FS-UAE is a cross-platform Amiga emulator based on updated emulation code from WinUAE. FS-UAE uses SDL for input, OpenAL for audio and OpenGL for graphics.
FS-UAE boasts very accurate Amiga emulation. The program emulates the Amiga A500, A500+, A600, A1200, A1000, A3000 and A4000 models.
The Raspbian repositories host a package for FS-UAE, so installation is straightforward. Fire up PiPackages, and type FS-UAE in the search box. You want to install the three packages indicated below. You get version 2.8.4 which, sadly, isn’t the latest version. In fact, it was released way back in December 2017. Since then, there’s been substantial development.
There’s a bit of configuration needed to get the emulator up-and running. The emulator requires (and doesn’t provide for copyright reasons) the original Amiga operating system ROMs. There are various ways you can legally acquire these ROMs. For example, they are provided with Amiga Forever Plus or Premium edition (which costs money). This offers licensed version of the Kickstart ROMs for all supported Amiga models. It’s also possible to extract a ROM if you own Amiga hardware. Alternatively, you can use the replacement AROS ROM. For the latter, you need to set the Kickstart ROM to “Internal”.
FS-UAE includes an easy-to-use graphical configuration program which allows you to use FS-UAE and Amiga emulation without writing configuration files. It’s definitely worth using this launcher program.
How did the emulator perform on the RPI4? In a word, excellent. I played a fair few games with the emulator. They run really well, and are impressive. Graphics are smooth and fast moving. Audio is faithfully reproduced. Loading times are faithful to the original, even the floppy disk sounds are nostalgic. My gamepad was automatically detected.
Here’s an image of Arcade Pool running on the RPI4 with FS-UAE.
There’s no need to overclock the device with this Amiga emulator. The RPI4 has more than enough grunt even for the most demanding games.
Read all my blog posts about the RPI4.
|Raspberry Pi 4 Blog|
|Week 36||Manage your personal collections on the RPI4|
|Week 35||Survey of terminal emulators|
|Week 34||Search the desktop with the latest version of Recoll|
|Week 33||Personal Information Managers on the RPI4|
|Week 32||Keep a diary with the RPI4|
|Week 31||Process complex mathematical functions, plot 2D and 3D graphs with calculators|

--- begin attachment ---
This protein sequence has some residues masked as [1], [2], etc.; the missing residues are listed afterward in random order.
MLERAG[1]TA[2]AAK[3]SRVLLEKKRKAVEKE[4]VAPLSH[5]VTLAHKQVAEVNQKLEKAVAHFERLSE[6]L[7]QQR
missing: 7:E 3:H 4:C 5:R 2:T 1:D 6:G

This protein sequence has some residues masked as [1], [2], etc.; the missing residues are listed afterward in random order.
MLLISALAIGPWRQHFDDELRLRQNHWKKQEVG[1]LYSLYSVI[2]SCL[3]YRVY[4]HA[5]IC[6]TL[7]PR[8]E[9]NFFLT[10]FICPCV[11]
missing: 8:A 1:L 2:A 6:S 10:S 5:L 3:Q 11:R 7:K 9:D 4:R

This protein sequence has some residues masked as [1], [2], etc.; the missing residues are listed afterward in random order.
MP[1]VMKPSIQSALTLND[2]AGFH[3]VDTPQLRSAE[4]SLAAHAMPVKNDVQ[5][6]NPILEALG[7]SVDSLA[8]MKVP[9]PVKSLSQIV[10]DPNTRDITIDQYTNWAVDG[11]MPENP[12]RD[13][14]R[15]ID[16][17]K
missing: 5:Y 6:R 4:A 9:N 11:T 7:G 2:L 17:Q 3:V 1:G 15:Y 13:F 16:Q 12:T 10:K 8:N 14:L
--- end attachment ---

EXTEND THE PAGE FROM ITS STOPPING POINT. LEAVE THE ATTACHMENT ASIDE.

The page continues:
|Week 30||Internet radio on this tiny computer. A detailed survey of open source software|
|Week 29||Professionally manage your photo collection with digiKam|
|Week 28||Typeset beautifully with LyX|
|Week 27||Software that teaches young people how to learn basic computing skills and beyond|
|Week 26||Firefox revisited - Raspbian now offers a real alternative to Chromium|
|Week 25||Turn the Raspberry Pi 4 into a low power writing machine|
|Week 24||Keep the kids learning and having fun|
|Week 23||Lots of choices to view images|
|Week 22||Listening to podcasts on the RPI4|
|Week 21||File management on the RPI4|
|Week 20||Open Broadcaster Software (OBS Studio) on the RPI4|
|Week 19||Keep up-to-date with these news aggregators|
|Week 18||Web Browsers Again: Firefox|
|Week 17||Retro gaming on the RPI4|
|Week 16||Screen capturing with the RPI4|
|Week 15||Emulate the Amiga, ZX Spectrum, and the Atari ST on the RPI4|
|Week 14||Choose the right model of the RPI4 for your desktop needs|
|Week 13||Using the RPI4 as a screencaster|
|Week 12||Have fun reading comics on the RPI4 with YACReader, MComix, and more|
|Week 11||Turn the RPI4 into a complete home theater|
|Week 10||Watching locally stored video with VLC, OMXPlayer, and others|
|Week 9||PDF viewing on the RPI4|
|Week 8||Access the RPI4 remotely running GUI apps|
|Week 7||e-book tools are put under the microscope|
|Week 6||The office suite is the archetypal business software. LibreOffice is tested|
|Week 5||Managing your email box with the RPI4|
|Week 4||Web surfing on the RPI4 looking at Chromium, Vivaldi, Firefox, and Midori|
|Week 3||Video streaming with Chromium & omxplayerGUI as well as streamlink|
|Week 2||A survey of open source music players on the RPI4 including Tauon Music Box|
|Week 1||An introduction to the world of the RPI4 looking at musikcube and PiPackages|
This blog is written on the RPI4.